Jan Patočka and the heritage of phenomenology

centenary papers

Erika Abrams, Ivan Chvatík

Whereas for the wider public Jan Patočka is known mainly through the circumstances of his death in Prague, on March 13, 1977, after long interrogations by the Communist secret police, as a defender of human and civic rights in Czechoslovakia and one of the first spokespersons of the Charter 77 movement, the international philosophical community sees in him an important and inspiring thinker, who elaborated in an original way the great wellsprings and impulses of European thought – mainly Husserl's phenomenology and Heidegger's philosophy of existence. Patočka also reflected on the future of humanity in a globalized world and laid the foundations of an original philosophy of history. His work is a subject of lively philosophical discussion especially in French and German-speaking countries, but also, more recently, in the Hispanic world, North America and the Far East.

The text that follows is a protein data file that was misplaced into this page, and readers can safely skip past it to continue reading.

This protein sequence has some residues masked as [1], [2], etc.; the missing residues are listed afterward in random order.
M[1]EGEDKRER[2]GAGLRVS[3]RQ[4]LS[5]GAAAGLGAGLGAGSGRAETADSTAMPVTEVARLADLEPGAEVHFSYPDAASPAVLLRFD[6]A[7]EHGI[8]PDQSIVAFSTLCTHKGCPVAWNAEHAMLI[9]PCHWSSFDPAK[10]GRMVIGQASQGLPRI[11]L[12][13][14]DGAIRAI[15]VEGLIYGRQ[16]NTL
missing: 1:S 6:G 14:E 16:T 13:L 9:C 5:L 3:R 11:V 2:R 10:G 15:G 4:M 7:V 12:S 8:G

In April 2007 scholars interested in Patočka's philosophy gathered in Prague from around the world to commemorate his centenary and the thirtieth anniversary of his death. The conference explored the significance of his work and its growing influence on contemporary philosophy.

This volume presents in English language selected papers from the centenary conference

This document is unfortunately not available for download at the moment.

Not implemented yet !